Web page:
Harrison says the upheaval is more indicative of a realignment in the market to better reflect what students want and says a proliferation in new options such as undergraduate degrees, online courses and more specialised master’s programmes means that far from declining, business education is actually growing in popularity worldwide.

Haas’ own specialised programme in financial engineering is likely to expand soon, she says, and the school has just launched its first remote MBA, called flex.

The programme, which took on its first cohort this semester, sees core courses taught in virtual classrooms, with students coming together in-person only four times a year. In their second year, students will be given an option of remaining remote or relocating to campus.

“What we didn’t realise is how much demand there would be,” Harrison says. “We’ve had three times as many applications for the remote course as for the in-person one and it is priced exactly the same.”

The MBA, Harrison says, has “gone global without really intending to” and applications from international students have also supplemented some of the declines in the domestic market, with students from India, China, Chile, Brazil, Mexico and Canada all adding to the international make-up of this year’s intake.

Harrison points out that such a pivot to remote learning will only benefit her inclusivity plans, with students who work or have families able to access the school’s courses from wherever suits them.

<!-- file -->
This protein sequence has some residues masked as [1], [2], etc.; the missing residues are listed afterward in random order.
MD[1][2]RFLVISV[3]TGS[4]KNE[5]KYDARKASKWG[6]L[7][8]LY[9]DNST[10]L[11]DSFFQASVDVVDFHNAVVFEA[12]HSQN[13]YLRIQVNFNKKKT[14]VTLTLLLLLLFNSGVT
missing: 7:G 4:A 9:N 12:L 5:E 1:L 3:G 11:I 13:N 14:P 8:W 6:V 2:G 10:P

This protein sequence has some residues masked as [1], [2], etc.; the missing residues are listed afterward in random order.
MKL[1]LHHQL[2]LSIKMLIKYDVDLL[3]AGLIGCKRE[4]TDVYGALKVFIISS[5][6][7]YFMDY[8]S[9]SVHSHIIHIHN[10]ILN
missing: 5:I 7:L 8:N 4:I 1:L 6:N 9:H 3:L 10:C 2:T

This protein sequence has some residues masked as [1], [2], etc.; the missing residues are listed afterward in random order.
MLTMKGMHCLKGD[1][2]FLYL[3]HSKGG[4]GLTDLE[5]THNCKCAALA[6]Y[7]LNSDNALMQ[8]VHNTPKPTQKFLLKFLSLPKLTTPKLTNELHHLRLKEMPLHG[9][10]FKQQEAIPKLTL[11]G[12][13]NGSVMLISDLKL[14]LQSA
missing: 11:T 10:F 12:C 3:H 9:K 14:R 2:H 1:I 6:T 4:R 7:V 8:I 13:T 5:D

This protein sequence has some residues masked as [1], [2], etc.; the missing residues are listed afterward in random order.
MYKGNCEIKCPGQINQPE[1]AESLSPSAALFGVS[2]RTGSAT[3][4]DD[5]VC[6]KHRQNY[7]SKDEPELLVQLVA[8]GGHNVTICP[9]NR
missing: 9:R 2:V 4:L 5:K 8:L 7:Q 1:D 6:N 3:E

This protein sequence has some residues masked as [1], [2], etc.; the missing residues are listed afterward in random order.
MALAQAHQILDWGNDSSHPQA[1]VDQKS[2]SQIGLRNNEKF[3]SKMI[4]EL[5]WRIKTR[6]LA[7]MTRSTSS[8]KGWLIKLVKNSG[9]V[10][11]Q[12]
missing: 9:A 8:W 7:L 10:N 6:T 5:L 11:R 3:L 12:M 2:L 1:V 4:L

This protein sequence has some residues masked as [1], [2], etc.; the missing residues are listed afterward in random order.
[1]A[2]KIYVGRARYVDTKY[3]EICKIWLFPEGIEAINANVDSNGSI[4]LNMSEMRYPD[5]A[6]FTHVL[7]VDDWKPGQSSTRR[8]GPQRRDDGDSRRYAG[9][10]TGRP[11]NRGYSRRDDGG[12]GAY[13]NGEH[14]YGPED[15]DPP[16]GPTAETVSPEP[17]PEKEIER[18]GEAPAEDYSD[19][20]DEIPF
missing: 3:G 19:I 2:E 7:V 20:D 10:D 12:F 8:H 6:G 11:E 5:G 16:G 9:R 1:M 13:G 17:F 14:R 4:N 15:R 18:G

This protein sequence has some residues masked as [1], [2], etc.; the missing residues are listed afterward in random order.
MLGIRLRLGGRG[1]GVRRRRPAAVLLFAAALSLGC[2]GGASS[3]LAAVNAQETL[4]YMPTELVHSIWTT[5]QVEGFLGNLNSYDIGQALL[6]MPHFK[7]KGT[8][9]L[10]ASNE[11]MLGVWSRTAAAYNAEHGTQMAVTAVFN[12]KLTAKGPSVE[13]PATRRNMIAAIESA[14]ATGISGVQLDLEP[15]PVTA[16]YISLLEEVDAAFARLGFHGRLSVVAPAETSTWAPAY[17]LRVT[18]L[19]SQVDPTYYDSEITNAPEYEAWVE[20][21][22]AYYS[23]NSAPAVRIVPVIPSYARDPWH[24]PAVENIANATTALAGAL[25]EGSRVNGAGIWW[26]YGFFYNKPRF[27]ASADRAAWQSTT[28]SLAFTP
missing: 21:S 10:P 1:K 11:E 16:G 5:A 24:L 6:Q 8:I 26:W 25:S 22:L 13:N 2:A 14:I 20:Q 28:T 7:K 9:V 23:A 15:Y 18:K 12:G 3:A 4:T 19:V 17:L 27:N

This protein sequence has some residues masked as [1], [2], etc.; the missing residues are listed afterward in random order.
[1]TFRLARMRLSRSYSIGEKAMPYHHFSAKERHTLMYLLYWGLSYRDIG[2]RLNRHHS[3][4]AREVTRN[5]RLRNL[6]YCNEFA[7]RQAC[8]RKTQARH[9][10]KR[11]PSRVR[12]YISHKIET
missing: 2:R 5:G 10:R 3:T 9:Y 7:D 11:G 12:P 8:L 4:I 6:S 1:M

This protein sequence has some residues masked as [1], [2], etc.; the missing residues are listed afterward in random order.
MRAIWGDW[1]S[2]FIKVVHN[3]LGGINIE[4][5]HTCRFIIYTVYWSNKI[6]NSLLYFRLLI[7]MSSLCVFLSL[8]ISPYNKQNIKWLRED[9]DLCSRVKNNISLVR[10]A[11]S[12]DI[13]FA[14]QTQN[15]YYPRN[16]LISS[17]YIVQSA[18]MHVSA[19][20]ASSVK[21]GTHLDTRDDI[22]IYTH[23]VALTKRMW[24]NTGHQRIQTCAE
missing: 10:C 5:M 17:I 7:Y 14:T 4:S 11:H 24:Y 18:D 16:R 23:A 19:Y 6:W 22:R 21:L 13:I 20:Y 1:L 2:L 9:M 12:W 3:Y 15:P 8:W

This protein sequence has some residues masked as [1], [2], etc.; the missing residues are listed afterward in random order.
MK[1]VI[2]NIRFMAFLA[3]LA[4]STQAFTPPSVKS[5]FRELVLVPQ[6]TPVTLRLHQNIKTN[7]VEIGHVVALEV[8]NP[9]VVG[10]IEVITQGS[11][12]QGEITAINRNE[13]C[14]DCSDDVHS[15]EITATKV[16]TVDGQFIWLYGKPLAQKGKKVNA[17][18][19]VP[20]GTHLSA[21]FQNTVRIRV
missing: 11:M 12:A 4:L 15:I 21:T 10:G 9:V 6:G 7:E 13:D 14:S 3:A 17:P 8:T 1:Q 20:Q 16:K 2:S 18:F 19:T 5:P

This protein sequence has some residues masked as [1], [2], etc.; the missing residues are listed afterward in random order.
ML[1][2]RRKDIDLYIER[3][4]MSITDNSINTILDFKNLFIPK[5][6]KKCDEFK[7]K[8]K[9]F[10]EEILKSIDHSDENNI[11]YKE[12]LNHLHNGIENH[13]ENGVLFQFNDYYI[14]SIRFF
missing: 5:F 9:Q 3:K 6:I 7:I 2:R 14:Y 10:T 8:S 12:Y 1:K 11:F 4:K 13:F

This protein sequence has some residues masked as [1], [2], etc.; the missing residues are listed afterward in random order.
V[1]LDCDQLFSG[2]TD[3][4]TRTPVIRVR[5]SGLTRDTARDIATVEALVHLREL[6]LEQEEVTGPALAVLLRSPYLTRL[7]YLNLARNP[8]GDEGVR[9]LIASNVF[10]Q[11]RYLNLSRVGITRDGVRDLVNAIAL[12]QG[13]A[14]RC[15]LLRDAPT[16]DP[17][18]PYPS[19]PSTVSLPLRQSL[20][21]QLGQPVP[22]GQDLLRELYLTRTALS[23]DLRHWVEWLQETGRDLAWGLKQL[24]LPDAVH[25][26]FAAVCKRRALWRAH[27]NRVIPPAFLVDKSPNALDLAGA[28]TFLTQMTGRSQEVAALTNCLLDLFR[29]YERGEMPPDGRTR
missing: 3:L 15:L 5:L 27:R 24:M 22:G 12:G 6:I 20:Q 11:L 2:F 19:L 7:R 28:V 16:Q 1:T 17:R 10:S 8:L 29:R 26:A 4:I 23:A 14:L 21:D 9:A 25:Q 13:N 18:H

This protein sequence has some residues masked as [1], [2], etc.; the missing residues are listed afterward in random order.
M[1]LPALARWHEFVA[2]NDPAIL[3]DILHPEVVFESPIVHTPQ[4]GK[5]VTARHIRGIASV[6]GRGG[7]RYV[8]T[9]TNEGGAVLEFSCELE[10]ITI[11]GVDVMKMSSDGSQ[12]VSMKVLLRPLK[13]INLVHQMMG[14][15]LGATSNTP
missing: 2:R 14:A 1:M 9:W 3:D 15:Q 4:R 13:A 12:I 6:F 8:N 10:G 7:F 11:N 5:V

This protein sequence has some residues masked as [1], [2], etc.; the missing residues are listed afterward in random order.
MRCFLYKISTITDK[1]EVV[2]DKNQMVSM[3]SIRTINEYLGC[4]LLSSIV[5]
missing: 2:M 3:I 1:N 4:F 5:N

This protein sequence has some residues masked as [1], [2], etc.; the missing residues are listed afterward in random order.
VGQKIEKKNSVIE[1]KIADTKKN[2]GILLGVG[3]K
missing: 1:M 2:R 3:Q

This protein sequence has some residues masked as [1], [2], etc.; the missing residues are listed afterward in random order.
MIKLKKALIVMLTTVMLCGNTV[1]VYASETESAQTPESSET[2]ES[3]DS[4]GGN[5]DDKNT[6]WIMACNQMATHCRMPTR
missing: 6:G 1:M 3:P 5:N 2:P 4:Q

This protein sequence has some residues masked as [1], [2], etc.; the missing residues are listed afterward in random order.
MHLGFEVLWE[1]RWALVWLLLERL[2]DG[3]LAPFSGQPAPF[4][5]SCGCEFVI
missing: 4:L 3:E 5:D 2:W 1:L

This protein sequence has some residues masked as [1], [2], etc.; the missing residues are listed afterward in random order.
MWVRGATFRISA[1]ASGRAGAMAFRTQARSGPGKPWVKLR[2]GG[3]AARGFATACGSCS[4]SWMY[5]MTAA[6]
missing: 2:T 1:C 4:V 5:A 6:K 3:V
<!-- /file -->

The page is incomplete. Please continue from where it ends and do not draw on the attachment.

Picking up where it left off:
The huge costs involved remain a barrier, however. A part time MBA at Haas costs $3,533 (£3,056) per unit, and students require a minimum of 42 units to graduate.

Students, Harrison says, know the value of investing in their education and most pay back their loans in “two or three years”. Evening and weekend students tend to already be working in fields such as technology and “they are able to get the job they want even before they graduate, it is a great mobility vehicle for them,” she says.

While scholarships have focused on students studying at undergraduate level or full-time MBAs, Harrison says Haas is starting to fundraise to support students on the part-time courses as well but admits, as a public institution, “we are definitely behind private colleges in offering scholarships. I’ve had to take the money out of my revenues, not our endowments.”

Asked what is driving the changes in business education, she says the students themselves are often the first to speak up but nothing would be possible without buy-in from the top.

“To change our board, to change our admissions practices, to double scholarships, the leader has to be 100 per cent on board…I’m definitely an activist,” she says.

“I’m at the end of my career so I can do just what I think is right. University leaders are not rewarded for making waves but that’s what I find really interesting and exciting about the role. A better strategy is to lie low and not create ripples but I don’t find that very interesting personally.”

This is part of our “Talking leadership” series of 50 interviews over 50 weeks with the people running the world’s top universities about how they solve common strategic issues and implement change. Follow the series here.

Register to continue

Why register?

  • Registration is free and only takes a moment
  • Once registered, you can read 3 articles a month
  • Sign up for our newsletter
Please Login or Register to read this article.

Related articles

Compelling stories of how foreign-born founders drive economic prosperity are more likely to convince policymakers about the need to embrace overseas students, says Alice Gast, who recently stepped down as president of Imperial College London

4 October